When I was a young man little girls were made up of sugar and spice and everything nice. Little boys, similarly, were made up of snips and snails and puppy dog tails, at least according to the wooden signs that hung in my bedroom back then. The statements seemed a little unfair to me even then, but if Mother in all her infinite wisdom, had hung them on the wall of my bedroom, they must be true.
I was content that the wisdom of the wall decor would someday become clear to me. Declan on the other-hand, does not seemed to be equipped with that state of contentment, although I do see an abundance of puppy dog tail in him.
As he and I walked to the car, after his kindergarten class was dismissed earlier this week, he asked with his usual curious tone, "What is water made up of?"
My mind went blank and I struggled to respond, "Um...its made of...um, you know, water."
He looked up at me with one eye squinting in the sunlight, attempting to judge whether or not I was trying to be funny, "No, what's it made of?" he repeated.
I was at a loss for an intelligent response and simply said, "You know, I have no idea man, we will have to look it up when we get home."
Declan laughed out loud and then began rambling on about some new army toy he was going to play with as soon as we got home. As we buckled in I kept thinking to myself, "What the heck is water made of?"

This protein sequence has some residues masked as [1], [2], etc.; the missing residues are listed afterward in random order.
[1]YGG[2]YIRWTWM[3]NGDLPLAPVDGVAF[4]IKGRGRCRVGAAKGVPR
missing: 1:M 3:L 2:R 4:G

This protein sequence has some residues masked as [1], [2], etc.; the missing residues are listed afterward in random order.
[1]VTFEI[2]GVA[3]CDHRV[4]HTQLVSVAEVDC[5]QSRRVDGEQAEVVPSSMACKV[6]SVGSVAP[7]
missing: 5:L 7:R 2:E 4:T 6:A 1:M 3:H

During the evening hustle and bustle of getting dinner ready, doing dishes and preparing for the next day, Declan and I forgot to look up the answer to his question. The next morning the question popped back into my head shortly after arriving at work, so I asked the newsroom, "What is water made up of?"
Of course, our editor shot back an instantaneous response, "Two atoms of hydrogen and one atom of oxygen, why?"
I must admit I initially felt a little bit like a knuckle-head by comparing his instinctive response to my blank minded stuttering, when faced with the same question from my 6-year-old the day prior. But the more I thought about it the clearer the wisdom of the painted sign became.
If I had shot that answer back at Declan it would have immediately multiplied into three questions seeking the definition of an atom, hydrogen and oxygen. Which, assuming I was able to respond with sensible definitions of those, would have multiplied into a greater number of questions that would have succeeded only in confusing Declan for the entire ride home.
There is nothing I cherish more than the conversations I have with my little man, but I think I gained some acceptance into the limits of my knowledge. From now on when Declan approaches me with a question I am ill-equipped to answer, I have decided to invoke the knowledge of those painted signs from my childhood bedroom.
While I may have a tough time convincing him that his older sister is made of sugar and spice and everything nice, the next time she is refusing to allow him access to her laptop, I think he would have taken that answer as a suitable definition for what makes water, water.